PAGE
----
He accompanied her to the cottage, and she conducted him upstairs.
John South was pillowed up in a chair between the bed and
the window exactly opposite the latter, towards which his face was
"Ah, neighbor Winterborne," he said. "I wouldn't have minded if
my life had only been my own to lose; I don't vallie it in much of
itself, and can let it go if 'tis required of me. But to think
what 'tis worth to you, a young man rising in life, that do
trouble me! It seems a trick of dishonesty towards ye to go off at
fifty-five! I could bear up, I know I could, if it were not for
the tree--yes, the tree, 'tis that's killing me. There he stands,
threatening my life every minute that the wind do blow. He'll
come down upon us and squat us dead; and what will ye do when the
life on your property is taken away?"
"Never you mind me--that's of no consequence," said Giles. "Think
of yourself alone."
He looked out of the window in the direction of the woodman's
gaze. The tree was a tall elm, familiar to him from childhood,
which stood at a distance of two-thirds its own height from the
front of South's dwelling. Whenever the wind blew, as it did now,
the tree rocked, naturally enough; and the sight of its motion and
sound of its sighs had gradually bred the terrifying illusion in
the woodman's mind that it would descend and kill him. Thus he
would sit all day, in spite of persuasion, watching its every
sway, and listening to the melancholy Gregorian melodies which the
air wrung out of it. This fear it apparently was, rather than any
organic disease which was eating away the health of John South.
As the tree waved, South waved his head, making it his flugel-man
with abject obedience. "Ah, when it was quite a small tree," he
said, "and I was a little boy, I thought one day of chopping it
off with my hook to make a clothes-line prop with. But I put off
doing it, and then I again thought that I would; but I forgot it,
and didn't. And at last it got too big, and now 'tis my enemy,
and will be the death o' me. Little did I think, when I let that
sapling stay, that a time would come when it would torment me, and
dash me into my grave."
"No, no," said Winterborne and Marty, soothingly. But they
thought it possible that it might hasten him into his grave,
though in another way than by falling.
"I tell you what," added Winterborne, "I'll climb up this
afternoon and shroud off the lower boughs, and then it won't be so
heavy, and the wind won't affect it so."
"She won't allow it--a strange woman come from nobody knows where--
she won't have it done."
"You mean Mrs. Charmond? Oh, she doesn't know there's such a tree
on her estate. Besides, shrouding is not felling, and I'll risk
that much."
He went out, and when afternoon came he returned, took a billhook
from the woodman's shed, and with a ladder climbed into the lower
part of the tree, where he began lopping off--"shrouding," as they
called it at Hintock--the lowest boughs. Each of these quivered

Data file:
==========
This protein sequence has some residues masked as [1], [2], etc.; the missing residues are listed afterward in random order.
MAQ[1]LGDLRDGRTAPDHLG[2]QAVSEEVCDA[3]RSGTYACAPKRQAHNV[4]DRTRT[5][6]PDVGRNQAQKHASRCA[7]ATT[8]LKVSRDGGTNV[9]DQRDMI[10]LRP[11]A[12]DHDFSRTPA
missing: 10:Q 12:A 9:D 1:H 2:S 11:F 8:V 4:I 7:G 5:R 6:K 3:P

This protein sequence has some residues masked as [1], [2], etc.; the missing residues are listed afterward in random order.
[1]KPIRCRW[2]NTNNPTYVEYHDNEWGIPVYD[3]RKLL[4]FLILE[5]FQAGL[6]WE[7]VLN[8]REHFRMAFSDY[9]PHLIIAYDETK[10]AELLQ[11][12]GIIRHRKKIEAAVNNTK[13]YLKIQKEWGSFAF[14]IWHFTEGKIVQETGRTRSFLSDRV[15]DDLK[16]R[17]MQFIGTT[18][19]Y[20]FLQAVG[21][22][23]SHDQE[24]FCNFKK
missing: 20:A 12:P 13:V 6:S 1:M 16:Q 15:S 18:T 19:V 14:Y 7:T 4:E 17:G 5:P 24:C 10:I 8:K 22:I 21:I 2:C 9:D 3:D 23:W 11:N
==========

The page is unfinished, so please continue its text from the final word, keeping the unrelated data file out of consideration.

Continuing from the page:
under his attack, bent, cracked, and fell into the hedge. Having
cut away the lowest tier, he stepped off the ladder, climbed a few
steps higher, and attacked those at the next level. Thus he
ascended with the progress of his work far above the top of the
ladder, cutting away his perches as he went, and leaving nothing
but a bare stem below him.
The work was troublesome, for the tree was large. The afternoon
wore on, turning dark and misty about four o'clock. From time to
time Giles cast his eyes across towards the bedroom window of
South, where, by the flickering fire in the chamber, he could see
the old man watching him, sitting motionless with a hand upon each
arm of the chair. Beside him sat Marty, also straining her eyes
towards the skyey field of his operations.
A curious question suddenly occurred to Winterborne, and he
stopped his chopping. He was operating on another person's
property to prolong the years of a lease by whose termination that
person would considerably benefit. In that aspect of the case he
doubted if he ought to go on. On the other hand he was working to
save a man's life, and this seemed to empower him to adopt
arbitrary measures.
The wind had died down to a calm, and while he was weighing the
circumstances he saw coming along the road through the increasing
mist a figure which, indistinct as it was, he knew well. It was
Grace Melbury, on her way out from the house, probably for a short
evening walk before dark. He arranged himself for a greeting from
her, since she could hardly avoid passing immediately beneath the
But Grace, though she looked up and saw him, was just at that time
too full of the words of her father to give him any encouragement.
The years-long regard that she had had for him was not kindled by
her return into a flame of sufficient brilliancy to make her
rebellious. Thinking that she might not see him, he cried, "Miss
Melbury, here I am."
She looked up again. She was near enough to see the expression of
his face, and the nails in his soles, silver-bright with constant
walking. But she did not reply; and dropping her glance again,
went on.
Winterborne's face grew strange; he mused, and proceeded
automatically with his work. Grace meanwhile had not gone far.
She had reached a gate, whereon she had leaned sadly, and